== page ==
Task Force Recommends Reopening of Murder Cases Skip to content

Task Force Recommends Reopening of Murder Cases

court_gavel_familycourtservicesA task force appointed by the Minister of the Interior to review the investigation, trial and conviction following the disappearance of Guðmundur Einarsson and Geirfinnur Einarsson in 1974 presented their findings yesterday. They recommend reopening the cases of the six people convicted for murdering them.

The report states that the testimonies of the six defendants, Erla Bolladóttir, Sævar Marínó Ciesielski, Kristján Viðar Viðarsson, Tryggvi Rúnar Leifsson, Albert Klahn Skaftason and Guðjón Skarphéðinsson, both during questioning and at the trial were without doubt either unreliable or false, Fréttablaðið reports.

The conclusion of its authors, including Gísli Guðjónsson, one of the world’s most experienced forensic psychologists, and psychology professor Jón Fr. Sigurðsson, is that the six individuals who were convicted for the murders of Guðmundur and Geirfinnur likely had nothing to do with their disappearance. Their bodies were never found.

Gísli said he has worked on more than 1,000 cases where he has had to evaluate the truth value of testimonies and he has never had to work as hard on any case as this.

What the task force considers highly unusual about the investigation is that the suspects spent weeks or months in isolation. “It is known that lengthy periods in isolation can have serious effects on people’s thoughts and mental condition,” the report reads.

Gísli stated that nowhere but in the U.S. prison camp in Guantanamo Bay have defendants been kept in isolation for a comparable length of time.

All six suspects were questioned often, informally in their cells, sometimes at night and for long periods at a time, the report pointed out.

“This is a serious flaw in the treatment of criminal cases and shows that it is not at all possible to solely rely on reports estimating the testimonies of defendants. Such work methods increase the risk of defendants confessing to having been party to cases in which they weren’t involved and had no knowledge of.”

There was discrepancy between accounts of the supposed events and the defendants often changed their testimonies, which investigators interpreted as if they were trying to complicate matters.

“It is as if investigators never considered other possibilities than that the defendants were guilty. It is far more likely that the discrepancy resulted in the defendants’ lack of knowledge of the cases and that they had nothing to do with them,” the authors conclude.

“It was a mistake to convict these individuals,” commented Gísli, forensic psychologist and one of the authors of the report.

The task force suggests three possible means of having the cases reopened: that the state prosecutor evaluates whether there is reason to reopen them, that the defendants themselves seek reopening of the cases with support of public funds, or that a bill recommending the reopening of the cases be submitted to parliament.

“To appoint a task force to work on such a report is in itself a recognition of their cause,” commented Minister of the Interior Ögmundur Jónasson when asked whether there is reason for him or other officials to apologize to the defendants. “And the report is in itself a form of an apology. In other words, society is reacting very seriously to this case.”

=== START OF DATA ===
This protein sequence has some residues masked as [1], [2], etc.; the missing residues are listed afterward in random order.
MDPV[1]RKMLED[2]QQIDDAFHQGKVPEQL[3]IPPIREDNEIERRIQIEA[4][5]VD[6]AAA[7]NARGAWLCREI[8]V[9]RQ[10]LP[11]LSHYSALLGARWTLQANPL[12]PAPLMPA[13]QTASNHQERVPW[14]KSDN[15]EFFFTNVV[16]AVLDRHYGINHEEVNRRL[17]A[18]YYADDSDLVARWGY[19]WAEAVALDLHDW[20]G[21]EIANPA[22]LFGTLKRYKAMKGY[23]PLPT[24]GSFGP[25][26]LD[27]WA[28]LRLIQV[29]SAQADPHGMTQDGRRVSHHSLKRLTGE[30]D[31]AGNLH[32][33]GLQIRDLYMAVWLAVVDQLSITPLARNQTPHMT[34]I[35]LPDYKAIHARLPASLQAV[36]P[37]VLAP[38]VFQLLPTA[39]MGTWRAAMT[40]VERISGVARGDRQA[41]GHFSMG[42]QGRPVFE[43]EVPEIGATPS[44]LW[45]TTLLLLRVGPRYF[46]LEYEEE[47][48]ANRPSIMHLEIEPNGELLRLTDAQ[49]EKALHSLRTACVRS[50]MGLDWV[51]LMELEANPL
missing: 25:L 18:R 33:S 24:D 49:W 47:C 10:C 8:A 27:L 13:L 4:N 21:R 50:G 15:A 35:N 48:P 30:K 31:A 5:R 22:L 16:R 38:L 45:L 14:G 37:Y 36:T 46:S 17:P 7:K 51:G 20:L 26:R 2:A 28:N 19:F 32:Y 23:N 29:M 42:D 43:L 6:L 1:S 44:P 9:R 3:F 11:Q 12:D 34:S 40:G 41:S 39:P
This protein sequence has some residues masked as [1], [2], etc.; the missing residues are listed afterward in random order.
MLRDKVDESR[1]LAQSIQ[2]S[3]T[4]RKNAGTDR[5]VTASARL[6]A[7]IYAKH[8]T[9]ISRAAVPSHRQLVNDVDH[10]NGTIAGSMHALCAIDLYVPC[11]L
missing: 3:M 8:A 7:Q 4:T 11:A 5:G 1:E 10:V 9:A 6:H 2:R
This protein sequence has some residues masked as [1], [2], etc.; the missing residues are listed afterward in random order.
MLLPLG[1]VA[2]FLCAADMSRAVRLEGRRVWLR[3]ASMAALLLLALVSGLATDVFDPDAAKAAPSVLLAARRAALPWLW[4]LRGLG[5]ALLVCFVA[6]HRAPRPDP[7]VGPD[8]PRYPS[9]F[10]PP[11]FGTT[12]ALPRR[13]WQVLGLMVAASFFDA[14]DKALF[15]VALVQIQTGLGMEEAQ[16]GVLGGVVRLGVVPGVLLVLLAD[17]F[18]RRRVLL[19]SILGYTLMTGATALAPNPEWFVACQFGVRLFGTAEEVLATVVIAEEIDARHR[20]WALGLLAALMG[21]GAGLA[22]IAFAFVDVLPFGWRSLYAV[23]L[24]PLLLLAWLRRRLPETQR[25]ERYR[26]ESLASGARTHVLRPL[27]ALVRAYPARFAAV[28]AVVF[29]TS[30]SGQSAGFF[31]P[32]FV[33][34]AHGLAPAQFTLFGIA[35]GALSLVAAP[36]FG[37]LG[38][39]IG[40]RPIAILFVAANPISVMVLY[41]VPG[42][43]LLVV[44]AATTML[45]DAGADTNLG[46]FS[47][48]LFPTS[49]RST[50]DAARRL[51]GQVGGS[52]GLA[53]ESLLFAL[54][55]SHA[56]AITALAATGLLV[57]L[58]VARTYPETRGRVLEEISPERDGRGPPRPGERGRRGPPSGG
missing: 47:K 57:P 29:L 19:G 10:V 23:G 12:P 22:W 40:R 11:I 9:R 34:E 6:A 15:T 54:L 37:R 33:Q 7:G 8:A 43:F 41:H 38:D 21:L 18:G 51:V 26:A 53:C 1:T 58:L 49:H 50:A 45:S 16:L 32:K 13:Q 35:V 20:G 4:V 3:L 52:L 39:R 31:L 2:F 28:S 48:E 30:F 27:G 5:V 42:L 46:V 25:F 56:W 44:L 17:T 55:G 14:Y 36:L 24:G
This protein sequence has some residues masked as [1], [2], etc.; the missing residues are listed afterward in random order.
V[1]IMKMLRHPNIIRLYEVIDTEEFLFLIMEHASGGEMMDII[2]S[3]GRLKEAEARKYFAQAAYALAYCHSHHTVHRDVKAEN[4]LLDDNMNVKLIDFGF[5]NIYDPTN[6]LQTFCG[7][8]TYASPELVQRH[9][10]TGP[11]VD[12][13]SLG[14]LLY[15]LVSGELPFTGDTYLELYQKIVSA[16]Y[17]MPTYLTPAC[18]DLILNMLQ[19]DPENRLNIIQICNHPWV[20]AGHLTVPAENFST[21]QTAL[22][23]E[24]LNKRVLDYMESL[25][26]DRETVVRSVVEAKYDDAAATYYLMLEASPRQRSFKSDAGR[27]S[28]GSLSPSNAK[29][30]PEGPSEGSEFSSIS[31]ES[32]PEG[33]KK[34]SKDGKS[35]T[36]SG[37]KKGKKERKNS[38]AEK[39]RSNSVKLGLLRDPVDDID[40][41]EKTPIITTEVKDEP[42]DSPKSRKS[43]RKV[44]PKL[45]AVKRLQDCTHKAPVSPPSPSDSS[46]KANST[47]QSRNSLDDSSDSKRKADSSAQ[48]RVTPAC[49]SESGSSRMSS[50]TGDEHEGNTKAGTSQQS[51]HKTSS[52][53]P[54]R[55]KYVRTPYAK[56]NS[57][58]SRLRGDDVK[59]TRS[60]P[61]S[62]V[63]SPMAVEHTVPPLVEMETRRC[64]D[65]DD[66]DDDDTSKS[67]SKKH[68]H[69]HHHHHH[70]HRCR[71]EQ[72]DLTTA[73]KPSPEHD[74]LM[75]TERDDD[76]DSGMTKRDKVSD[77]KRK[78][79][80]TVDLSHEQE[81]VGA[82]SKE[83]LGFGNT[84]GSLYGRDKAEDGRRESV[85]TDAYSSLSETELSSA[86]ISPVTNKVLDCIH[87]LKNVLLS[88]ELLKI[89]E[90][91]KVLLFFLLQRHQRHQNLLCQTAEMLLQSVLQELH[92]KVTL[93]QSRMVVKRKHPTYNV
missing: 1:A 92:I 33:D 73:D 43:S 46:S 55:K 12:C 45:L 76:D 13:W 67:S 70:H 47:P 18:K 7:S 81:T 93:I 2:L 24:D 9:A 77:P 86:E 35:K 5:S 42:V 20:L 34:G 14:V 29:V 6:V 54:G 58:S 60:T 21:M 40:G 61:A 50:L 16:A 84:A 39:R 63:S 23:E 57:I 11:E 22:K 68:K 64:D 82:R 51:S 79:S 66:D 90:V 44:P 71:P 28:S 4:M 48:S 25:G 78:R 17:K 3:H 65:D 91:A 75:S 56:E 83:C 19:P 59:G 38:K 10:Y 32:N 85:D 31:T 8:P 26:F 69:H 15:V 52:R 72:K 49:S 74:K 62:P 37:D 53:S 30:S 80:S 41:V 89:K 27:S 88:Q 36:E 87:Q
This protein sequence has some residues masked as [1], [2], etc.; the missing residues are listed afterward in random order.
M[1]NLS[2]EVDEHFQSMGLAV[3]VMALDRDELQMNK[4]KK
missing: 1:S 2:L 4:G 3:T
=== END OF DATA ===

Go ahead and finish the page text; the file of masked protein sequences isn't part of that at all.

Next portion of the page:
Ögmundur would like to wait for a response from the state prosecutor on the next steps before making any decisions. “We must also learn what the intent of the defendants themselves is, whether they want to take the initiative.”

MP Björgvin G. Sigurðsson, who chairs the Alþingi parliament’s Judicial Affairs and Education Committee called representatives of the task force to a meeting with the committee today.

They will discuss what legal amendments may be necessary, for example to reopen the cases of two of the defendants who have passed away.

In RÚV’s news magazine Kastljós’ coverage of the report and murder cases yesterday, the following overview of convictions was included:

Erla Bolladóttir spent 239 days in custody and was given a three-year prison sentence for having been party to the death of Geirfinnur.

Sævar Marínó Ciesielski spent 1,533 days in custody, of which 615 were in isolation, and was given a 17-year prison sentence for having been party to both the death of Guðmundur and Geirfinnur.

Kristján Viðar Viðarsson spent 1,522 days in prison, of which 503 were in isolation, and was given a 16-year prison sentence for having been party to both the death of Guðmundur and Geirfinnur.

Tryggvi Rúnar Leifsson spent 1,522 days in custody, of which 655 were in isolation, and was given a 13-year prison sentence for having been party to Guðmundur’s death.

Albert Klahn Skaftason spent 87 days in custody and was given a one-year prison sentence for having been party to Guðmundur’s death and for covering it up.

Guðjón Skarphéðinsson spent 1,202 days in custody, of which 412 were in isolation, and was give a ten-year prison sentence for having been party to the murder of Geirfinnur.

Four of Sævar’s five children, Hafþór Sævarsson, Sigurþór Sævarssonar, Victor Blær Jensen and Lilja Rún Jensen, were present during the report’s presentation yesterday. They are working towards having their father’s name cleared.

Hafþór, who is a law student, stated it is great that officials have finally acknowledged that the confessions of the defendants were meaningless. “It is sad that [my father] isn’t here with us. But I am glad that his fight has delivered results.”

Sævar, who passed away in 2011, tried in vain to have his case reopened in 1996.

Tryggvi, who died in 2009, kept diaries while in custody. They were made public in 2011 and were one of the reasons that the task force was appointed to review the cases.


07.10.2011 | Infamous Icelandic Murder Case to Be Reviewed


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